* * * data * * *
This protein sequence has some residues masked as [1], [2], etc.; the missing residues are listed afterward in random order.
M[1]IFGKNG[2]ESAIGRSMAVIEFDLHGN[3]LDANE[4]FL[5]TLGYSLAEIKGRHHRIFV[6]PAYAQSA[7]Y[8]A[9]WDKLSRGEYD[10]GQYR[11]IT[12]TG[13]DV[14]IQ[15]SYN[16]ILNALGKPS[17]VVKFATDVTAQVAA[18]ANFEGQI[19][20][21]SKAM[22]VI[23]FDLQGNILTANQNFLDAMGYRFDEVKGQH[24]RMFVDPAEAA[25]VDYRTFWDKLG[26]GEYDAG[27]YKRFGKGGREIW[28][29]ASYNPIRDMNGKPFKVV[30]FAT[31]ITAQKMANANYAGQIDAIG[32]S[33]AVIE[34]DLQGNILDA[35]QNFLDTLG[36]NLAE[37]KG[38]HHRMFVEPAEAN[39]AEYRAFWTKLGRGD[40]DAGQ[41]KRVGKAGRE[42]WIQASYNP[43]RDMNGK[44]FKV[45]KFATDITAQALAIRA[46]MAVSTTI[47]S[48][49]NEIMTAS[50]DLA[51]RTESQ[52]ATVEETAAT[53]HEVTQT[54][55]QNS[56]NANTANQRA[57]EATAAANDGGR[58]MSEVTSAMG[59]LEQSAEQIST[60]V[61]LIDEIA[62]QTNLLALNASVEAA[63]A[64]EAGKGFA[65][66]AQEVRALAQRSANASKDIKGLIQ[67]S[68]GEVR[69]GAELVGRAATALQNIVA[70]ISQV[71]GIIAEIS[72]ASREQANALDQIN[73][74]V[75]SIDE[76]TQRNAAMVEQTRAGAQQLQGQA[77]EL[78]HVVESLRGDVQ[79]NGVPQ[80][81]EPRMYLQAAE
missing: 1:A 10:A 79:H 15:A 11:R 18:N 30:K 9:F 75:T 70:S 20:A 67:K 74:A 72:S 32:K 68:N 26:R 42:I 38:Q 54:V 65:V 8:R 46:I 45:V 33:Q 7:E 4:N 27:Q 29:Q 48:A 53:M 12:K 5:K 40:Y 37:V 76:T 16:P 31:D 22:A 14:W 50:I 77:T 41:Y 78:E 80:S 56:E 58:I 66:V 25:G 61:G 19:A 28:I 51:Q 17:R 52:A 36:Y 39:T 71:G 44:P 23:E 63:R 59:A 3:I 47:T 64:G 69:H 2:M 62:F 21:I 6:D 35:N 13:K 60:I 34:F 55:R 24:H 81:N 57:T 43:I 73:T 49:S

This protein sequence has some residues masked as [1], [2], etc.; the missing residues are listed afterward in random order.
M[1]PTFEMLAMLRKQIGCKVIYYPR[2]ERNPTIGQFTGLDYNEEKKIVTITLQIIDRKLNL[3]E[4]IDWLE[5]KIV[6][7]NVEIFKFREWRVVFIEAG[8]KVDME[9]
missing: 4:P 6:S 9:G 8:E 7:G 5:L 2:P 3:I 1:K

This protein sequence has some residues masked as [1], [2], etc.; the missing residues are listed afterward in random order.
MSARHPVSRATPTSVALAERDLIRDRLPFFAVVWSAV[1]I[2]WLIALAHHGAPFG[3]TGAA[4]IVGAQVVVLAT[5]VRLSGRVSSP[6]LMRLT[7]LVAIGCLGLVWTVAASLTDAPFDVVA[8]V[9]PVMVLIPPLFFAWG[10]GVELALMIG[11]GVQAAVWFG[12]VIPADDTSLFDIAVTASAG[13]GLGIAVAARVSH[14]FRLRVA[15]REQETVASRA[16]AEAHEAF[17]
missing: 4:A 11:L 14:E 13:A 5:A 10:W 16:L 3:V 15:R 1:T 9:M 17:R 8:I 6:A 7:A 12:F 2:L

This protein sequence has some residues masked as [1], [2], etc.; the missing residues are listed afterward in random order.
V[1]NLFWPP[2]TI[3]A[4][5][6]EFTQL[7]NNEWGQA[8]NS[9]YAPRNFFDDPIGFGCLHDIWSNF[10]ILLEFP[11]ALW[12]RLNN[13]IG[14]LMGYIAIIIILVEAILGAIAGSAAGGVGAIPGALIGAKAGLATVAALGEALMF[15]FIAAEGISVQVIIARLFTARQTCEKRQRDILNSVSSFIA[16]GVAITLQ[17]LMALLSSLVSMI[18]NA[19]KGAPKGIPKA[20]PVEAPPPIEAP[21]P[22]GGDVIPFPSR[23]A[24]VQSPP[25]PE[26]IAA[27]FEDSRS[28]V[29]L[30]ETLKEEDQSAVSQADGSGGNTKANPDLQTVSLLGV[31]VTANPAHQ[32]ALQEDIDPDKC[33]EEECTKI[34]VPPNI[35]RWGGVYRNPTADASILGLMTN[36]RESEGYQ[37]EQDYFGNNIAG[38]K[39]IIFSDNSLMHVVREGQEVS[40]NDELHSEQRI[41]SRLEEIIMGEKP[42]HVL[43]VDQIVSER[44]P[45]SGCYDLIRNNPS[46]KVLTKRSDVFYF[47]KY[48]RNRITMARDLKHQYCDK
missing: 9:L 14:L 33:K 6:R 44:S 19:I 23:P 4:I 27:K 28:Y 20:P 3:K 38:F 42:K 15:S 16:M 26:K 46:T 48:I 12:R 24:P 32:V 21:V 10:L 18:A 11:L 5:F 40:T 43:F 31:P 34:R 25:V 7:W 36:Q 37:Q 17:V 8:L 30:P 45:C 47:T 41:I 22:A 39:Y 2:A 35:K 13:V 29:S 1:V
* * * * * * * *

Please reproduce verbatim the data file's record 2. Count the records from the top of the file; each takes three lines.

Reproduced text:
This protein sequence has some residues masked as [1], [2], etc.; the missing residues are listed afterward in random order.
M[1]PTFEMLAMLRKQIGCKVIYYPR[2]ERNPTIGQFTGLDYNEEKKIVTITLQIIDRKLNL[3]E[4]IDWLE[5]KIV[6][7]NVEIFKFREWRVVFIEAG[8]KVDME[9]
missing: 4:P 6:S 9:G 8:E 7:G 5:L 2:P 3:I 1:K